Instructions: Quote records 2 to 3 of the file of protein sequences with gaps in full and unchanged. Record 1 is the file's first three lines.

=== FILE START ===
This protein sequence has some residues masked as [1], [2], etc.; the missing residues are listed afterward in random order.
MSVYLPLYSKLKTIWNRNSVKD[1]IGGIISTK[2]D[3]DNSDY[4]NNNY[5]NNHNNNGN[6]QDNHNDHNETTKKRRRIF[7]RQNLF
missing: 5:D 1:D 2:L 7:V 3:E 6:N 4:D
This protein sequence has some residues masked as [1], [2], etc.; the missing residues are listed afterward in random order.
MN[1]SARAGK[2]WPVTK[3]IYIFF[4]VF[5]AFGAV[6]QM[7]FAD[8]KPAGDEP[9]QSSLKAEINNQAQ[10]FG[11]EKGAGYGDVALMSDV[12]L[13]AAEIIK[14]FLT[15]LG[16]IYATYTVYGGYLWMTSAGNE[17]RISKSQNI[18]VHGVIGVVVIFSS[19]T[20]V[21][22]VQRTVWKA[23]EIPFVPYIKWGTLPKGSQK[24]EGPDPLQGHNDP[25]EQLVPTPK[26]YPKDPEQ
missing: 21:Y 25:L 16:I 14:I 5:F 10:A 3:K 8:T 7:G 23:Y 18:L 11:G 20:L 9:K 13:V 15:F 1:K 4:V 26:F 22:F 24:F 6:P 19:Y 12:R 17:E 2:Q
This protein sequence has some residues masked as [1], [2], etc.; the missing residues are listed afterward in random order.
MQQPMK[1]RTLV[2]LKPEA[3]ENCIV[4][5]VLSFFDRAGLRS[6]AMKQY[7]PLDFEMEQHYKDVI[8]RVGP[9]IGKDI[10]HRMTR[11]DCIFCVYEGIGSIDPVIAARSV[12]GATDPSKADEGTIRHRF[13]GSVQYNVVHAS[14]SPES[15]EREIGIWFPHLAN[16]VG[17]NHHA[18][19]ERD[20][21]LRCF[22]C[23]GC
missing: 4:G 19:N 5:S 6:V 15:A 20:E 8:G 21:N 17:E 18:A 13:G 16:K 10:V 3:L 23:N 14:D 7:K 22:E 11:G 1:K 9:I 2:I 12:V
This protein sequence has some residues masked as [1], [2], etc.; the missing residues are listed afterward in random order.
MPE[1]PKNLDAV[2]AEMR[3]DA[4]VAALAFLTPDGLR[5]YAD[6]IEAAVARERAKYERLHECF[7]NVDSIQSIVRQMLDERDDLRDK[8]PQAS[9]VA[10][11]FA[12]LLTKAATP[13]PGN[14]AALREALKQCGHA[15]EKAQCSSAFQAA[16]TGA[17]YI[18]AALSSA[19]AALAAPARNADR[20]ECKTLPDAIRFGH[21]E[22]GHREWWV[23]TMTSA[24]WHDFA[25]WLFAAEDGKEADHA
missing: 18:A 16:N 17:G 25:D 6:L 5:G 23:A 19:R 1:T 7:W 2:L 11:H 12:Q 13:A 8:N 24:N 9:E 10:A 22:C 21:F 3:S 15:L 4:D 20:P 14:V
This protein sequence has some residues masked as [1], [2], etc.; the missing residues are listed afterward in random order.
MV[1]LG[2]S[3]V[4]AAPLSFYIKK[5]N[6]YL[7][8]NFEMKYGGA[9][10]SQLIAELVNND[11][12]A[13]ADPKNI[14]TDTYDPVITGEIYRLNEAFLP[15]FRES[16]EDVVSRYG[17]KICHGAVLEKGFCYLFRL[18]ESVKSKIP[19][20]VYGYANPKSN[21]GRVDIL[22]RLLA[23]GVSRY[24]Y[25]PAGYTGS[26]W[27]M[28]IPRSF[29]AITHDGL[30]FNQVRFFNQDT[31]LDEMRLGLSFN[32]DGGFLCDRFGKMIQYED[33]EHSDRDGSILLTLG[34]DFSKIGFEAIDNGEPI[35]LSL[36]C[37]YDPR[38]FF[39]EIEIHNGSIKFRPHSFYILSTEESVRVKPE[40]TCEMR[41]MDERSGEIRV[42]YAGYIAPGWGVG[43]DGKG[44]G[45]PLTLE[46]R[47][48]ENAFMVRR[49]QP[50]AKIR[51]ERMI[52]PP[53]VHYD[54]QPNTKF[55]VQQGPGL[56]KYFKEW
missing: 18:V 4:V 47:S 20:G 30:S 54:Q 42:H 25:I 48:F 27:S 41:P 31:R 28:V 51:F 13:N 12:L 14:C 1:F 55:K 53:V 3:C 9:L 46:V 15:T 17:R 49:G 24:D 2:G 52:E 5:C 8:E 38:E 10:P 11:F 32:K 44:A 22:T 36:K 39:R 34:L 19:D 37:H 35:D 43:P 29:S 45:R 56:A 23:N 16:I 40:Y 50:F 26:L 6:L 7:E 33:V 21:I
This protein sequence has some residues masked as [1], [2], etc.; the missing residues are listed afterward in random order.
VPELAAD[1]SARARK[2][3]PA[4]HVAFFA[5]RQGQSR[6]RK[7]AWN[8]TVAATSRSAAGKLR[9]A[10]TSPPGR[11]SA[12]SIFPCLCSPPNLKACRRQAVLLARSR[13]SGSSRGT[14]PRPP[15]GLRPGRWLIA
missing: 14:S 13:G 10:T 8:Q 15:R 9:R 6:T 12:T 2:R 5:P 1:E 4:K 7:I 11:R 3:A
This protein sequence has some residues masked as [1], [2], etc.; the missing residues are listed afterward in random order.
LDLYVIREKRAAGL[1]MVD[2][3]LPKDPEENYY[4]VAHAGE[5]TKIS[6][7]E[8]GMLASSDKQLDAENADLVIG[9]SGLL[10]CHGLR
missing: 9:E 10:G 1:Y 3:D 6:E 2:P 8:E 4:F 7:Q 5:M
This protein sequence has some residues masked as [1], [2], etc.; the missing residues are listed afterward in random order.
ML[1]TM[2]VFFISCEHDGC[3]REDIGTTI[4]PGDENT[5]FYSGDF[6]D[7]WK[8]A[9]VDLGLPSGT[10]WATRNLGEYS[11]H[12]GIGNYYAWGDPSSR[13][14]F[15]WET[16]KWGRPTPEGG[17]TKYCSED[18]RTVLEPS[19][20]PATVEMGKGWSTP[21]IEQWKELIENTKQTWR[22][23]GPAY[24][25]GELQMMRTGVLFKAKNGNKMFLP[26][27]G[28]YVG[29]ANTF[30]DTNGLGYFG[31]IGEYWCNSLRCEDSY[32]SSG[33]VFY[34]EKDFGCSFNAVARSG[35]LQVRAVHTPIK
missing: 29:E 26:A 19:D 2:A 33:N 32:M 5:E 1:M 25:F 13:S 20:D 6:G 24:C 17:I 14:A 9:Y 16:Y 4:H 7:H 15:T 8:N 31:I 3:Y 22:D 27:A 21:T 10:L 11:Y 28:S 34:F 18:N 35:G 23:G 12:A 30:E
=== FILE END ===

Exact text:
This protein sequence has some residues masked as [1], [2], etc.; the missing residues are listed afterward in random order.
MN[1]SARAGK[2]WPVTK[3]IYIFF[4]VF[5]AFGAV[6]QM[7]FAD[8]KPAGDEP[9]QSSLKAEINNQAQ[10]FG[11]EKGAGYGDVALMSDV[12]L[13]AAEIIK[14]FLT[15]LG[16]IYATYTVYGGYLWMTSAGNE[17]RISKSQNI[18]VHGVIGVVVIFSS[19]T[20]V[21][22]VQRTVWKA[23]EIPFVPYIKWGTLPKGSQK[24]EGPDPLQGHNDP[25]EQLVPTPK[26]YPKDPEQ
missing: 21:Y 25:L 16:I 14:I 5:F 10:A 3:K 8:T 7:G 23:Y 18:L 11:G 20:L 9:K 13:V 15:F 1:K 4:V 26:F 22:F 24:F 6:P 19:Y 12:R 17:E 2:Q
This protein sequence has some residues masked as [1], [2], etc.; the missing residues are listed afterward in random order.
MQQPMK[1]RTLV[2]LKPEA[3]ENCIV[4][5]VLSFFDRAGLRS[6]AMKQY[7]PLDFEMEQHYKDVI[8]RVGP[9]IGKDI[10]HRMTR[11]DCIFCVYEGIGSIDPVIAARSV[12]GATDPSKADEGTIRHRF[13]GSVQYNVVHAS[14]SPES[15]EREIGIWFPHLAN[16]VG[17]NHHA[18][19]ERD[20][21]LRCF[22]C[23]GC
missing: 4:G 19:N 5:S 6:V 15:A 20:E 8:G 21:N 17:E 18:A 13:G 16:K 10:V 3:L 23:N 14:D 7:K 22:E 11:G 1:K 9:I 2:I 12:V